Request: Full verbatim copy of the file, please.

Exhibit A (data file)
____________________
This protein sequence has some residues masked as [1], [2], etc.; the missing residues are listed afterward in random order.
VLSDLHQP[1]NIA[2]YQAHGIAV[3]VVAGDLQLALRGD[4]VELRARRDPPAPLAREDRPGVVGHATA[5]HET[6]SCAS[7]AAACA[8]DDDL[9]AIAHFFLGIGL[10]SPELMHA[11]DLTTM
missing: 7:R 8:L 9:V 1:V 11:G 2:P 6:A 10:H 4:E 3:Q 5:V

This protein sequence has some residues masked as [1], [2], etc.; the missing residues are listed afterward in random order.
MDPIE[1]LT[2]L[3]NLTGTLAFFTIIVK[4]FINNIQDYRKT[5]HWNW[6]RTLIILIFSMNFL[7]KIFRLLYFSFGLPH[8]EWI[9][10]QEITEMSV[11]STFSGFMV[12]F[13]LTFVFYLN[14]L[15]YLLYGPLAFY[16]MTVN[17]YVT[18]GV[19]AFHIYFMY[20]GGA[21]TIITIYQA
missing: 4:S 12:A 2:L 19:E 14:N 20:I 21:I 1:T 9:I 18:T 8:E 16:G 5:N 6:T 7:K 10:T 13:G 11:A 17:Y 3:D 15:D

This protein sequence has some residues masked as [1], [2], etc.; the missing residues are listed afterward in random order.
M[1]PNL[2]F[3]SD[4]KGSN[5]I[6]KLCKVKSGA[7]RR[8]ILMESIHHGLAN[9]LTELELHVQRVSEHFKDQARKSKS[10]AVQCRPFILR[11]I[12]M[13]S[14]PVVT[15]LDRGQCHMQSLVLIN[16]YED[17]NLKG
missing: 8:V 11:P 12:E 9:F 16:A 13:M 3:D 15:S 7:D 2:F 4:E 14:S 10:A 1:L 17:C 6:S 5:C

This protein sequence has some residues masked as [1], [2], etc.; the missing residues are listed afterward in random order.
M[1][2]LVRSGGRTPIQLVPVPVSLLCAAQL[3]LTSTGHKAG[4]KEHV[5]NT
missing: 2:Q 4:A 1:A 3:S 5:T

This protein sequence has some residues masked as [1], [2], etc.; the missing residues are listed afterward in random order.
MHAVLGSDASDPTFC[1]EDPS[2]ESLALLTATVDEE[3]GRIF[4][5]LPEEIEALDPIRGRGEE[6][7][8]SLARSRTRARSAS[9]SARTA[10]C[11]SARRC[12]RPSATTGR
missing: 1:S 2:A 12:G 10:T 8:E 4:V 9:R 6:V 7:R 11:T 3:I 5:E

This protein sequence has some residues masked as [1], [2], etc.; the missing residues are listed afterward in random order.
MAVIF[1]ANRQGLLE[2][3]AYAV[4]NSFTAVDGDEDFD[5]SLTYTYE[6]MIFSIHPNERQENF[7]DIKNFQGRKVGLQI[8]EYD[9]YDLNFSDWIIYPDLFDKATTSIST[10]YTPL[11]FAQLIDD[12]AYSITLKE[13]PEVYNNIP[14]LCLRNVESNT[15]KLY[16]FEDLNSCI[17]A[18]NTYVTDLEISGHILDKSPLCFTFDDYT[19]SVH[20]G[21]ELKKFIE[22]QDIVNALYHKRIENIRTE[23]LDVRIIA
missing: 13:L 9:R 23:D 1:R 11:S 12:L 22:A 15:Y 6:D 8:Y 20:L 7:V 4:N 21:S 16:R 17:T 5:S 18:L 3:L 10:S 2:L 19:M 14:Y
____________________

This protein sequence has some residues masked as [1], [2], etc.; the missing residues are listed afterward in random order.
VLSDLHQP[1]NIA[2]YQAHGIAV[3]VVAGDLQLALRGD[4]VELRARRDPPAPLAREDRPGVVGHATA[5]HET[6]SCAS[7]AAACA[8]DDDL[9]AIAHFFLGIGL[10]SPELMHA[11]DLTTM
missing: 7:R 8:L 9:V 1:V 11:G 2:P 6:A 10:H 4:E 3:Q 5:V

This protein sequence has some residues masked as [1], [2], etc.; the missing residues are listed afterward in random order.
MDPIE[1]LT[2]L[3]NLTGTLAFFTIIVK[4]FINNIQDYRKT[5]HWNW[6]RTLIILIFSMNFL[7]KIFRLLYFSFGLPH[8]EWI[9][10]QEITEMSV[11]STFSGFMV[12]F[13]LTFVFYLN[14]L[15]YLLYGPLAFY[16]MTVN[17]YVT[18]GV[19]AFHIYFMY[20]GGA[21]TIITIYQA
missing: 4:S 12:A 2:L 19:E 14:N 20:I 21:I 1:T 9:I 18:T 8:E 16:G 5:N 6:T 7:K 10:T 13:G 11:A 17:Y 3:D 15:D

This protein sequence has some residues masked as [1], [2], etc.; the missing residues are listed afterward in random order.
M[1]PNL[2]F[3]SD[4]KGSN[5]I[6]KLCKVKSGA[7]RR[8]ILMESIHHGLAN[9]LTELELHVQRVSEHFKDQARKSKS[10]AVQCRPFILR[11]I[12]M[13]S[14]PVVT[15]LDRGQCHMQSLVLIN[16]YED[17]NLKG
missing: 8:V 11:P 12:E 9:F 16:A 13:M 3:D 15:S 7:D 2:F 4:E 14:S 10:A 1:L 17:C 6:S 5:C

This protein sequence has some residues masked as [1], [2], etc.; the missing residues are listed afterward in random order.
M[1][2]LVRSGGRTPIQLVPVPVSLLCAAQL[3]LTSTGHKAG[4]KEHV[5]NT
missing: 2:Q 4:A 1:A 3:S 5:T

This protein sequence has some residues masked as [1], [2], etc.; the missing residues are listed afterward in random order.
MHAVLGSDASDPTFC[1]EDPS[2]ESLALLTATVDEE[3]GRIF[4][5]LPEEIEALDPIRGRGEE[6][7][8]SLARSRTRARSAS[9]SARTA[10]C[11]SARRC[12]RPSATTGR
missing: 1:S 2:A 12:G 10:T 8:E 4:V 9:R 6:V 7:R 11:T 3:I 5:E

This protein sequence has some residues masked as [1], [2], etc.; the missing residues are listed afterward in random order.
MAVIF[1]ANRQGLLE[2][3]AYAV[4]NSFTAVDGDEDFD[5]SLTYTYE[6]MIFSIHPNERQENF[7]DIKNFQGRKVGLQI[8]EYD[9]YDLNFSDWIIYPDLFDKATTSIST[10]YTPL[11]FAQLIDD[12]AYSITLKE[13]PEVYNNIP[14]LCLRNVESNT[15]KLY[16]FEDLNSCI[17]A[18]NTYVTDLEISGHILDKSPLCFTFDDYT[19]SVH[20]G[21]ELKKFIE[22]QDIVNALYHKRIENIRTE[23]LDVRIIA
missing: 13:L 9:R 23:D 1:R 11:S 12:L 22:A 15:Y 6:D 8:Y 20:L 7:V 4:N 21:S 16:R 17:T 5:S 18:L 3:L 10:S 2:L 19:M 14:Y